2008 JusticeMakers Fellow, Democratic Republic of Congo
As a lawyer working to repair the criminal justice system in post-conflict Democratic Republic of Congo, Franck Kamunga has heard numerous accounts from women who had been raped and abused, sometimes at the hands of those who were tasked to protecting them — as was the case of the UN peacekeepers found to be sexually abusing minors in 2005. The precarious situation that women and children face in DRC has been broadcast to the world, yet very little had been done. However, Franck has dedicated much of his work as a lawyer fighting for their cause.
Franck studied International Public Law and International Relations at the University of Kinshasa and earned his masters degree in Democracy, Diversity, Development and the Rule of Law from the University of Cape Town. He also studied at the New School University in New York and was a visiting Fellow at Stanford.
In 1998, his involvement with the non-governmental organization Femmes et Enfants pour les Droits de l’Homme focused on providing legal support and humanitarian aid to families who were victims of violence. He continued to work in criminal justice as Executive Director at Droits Humains Sans Frontiers and as a legal advisor at the Independent Electoral Commission. During the last general elections in 2006, he collaborated with the police to fight against the use of torture and women’s abuses by providing hotline numbers to victims where they could receive information and help, which would be the seed for his project idea for JusticeMakers.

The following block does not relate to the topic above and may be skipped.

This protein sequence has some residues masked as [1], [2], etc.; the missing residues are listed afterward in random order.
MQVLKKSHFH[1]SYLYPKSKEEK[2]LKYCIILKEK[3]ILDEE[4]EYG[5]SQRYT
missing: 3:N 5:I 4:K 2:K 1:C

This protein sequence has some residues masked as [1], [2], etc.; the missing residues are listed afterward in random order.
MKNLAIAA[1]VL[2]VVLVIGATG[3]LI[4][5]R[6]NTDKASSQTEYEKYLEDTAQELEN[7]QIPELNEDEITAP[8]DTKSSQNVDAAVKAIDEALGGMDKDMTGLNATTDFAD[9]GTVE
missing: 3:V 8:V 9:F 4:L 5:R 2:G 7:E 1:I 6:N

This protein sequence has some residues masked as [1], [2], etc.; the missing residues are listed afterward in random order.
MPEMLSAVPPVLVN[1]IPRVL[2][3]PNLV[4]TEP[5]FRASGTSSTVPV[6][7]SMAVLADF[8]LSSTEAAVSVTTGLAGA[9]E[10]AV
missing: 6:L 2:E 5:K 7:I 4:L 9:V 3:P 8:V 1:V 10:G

He is a coordinator at the Africa Democracy Forum, a regional network made of over 400 non-governmental organizations dedicated to working for democracy and human rights.
Though DRC is in the midst of post-war transition and rampant with unchecked systems, Franck is confident that the country’s criminal justice system will make significant headway in the next few years and continues to make self-sacrifices to help it get there. Despite the stress from his work – particularly from the embittered recollections by the women he helps and the dangerous situations he has been put in – Franck perseveres, mindful that helping society’s most vulnerable paves the way to building better, safer and more peaceful communities.
The Democratic Republic of Congo suffers from a corrupt and abusive national police force whose first response is to arrest and arbitrarily detain individuals for months, unless persuaded otherwise by bribes. Many police officers have been recruited based on ethnic and political association and lack the training necessary for fair judicial services. Women are the most frequent victims to this corrupt system, and are often abused and unable to find legal assistance.
While Franck has been diligently advocating for women in DRC through the justice system, he also created more systematic way for women to seek help. Franck set up a legal aid clinic to assist, monitor and advocate for women’s rights in police stations in Kinshasa. Using data he has collected on police brutality and human rights offenses against women, he published a bi-monthly journal that publicizes cases of abuse and arbitrary detention that ultimately hold the police accountable for their actions. He also set up a free text messaging service that connects pro bono lawyers with victims as soon as they are arrested to prevent torture and arbitrary detention.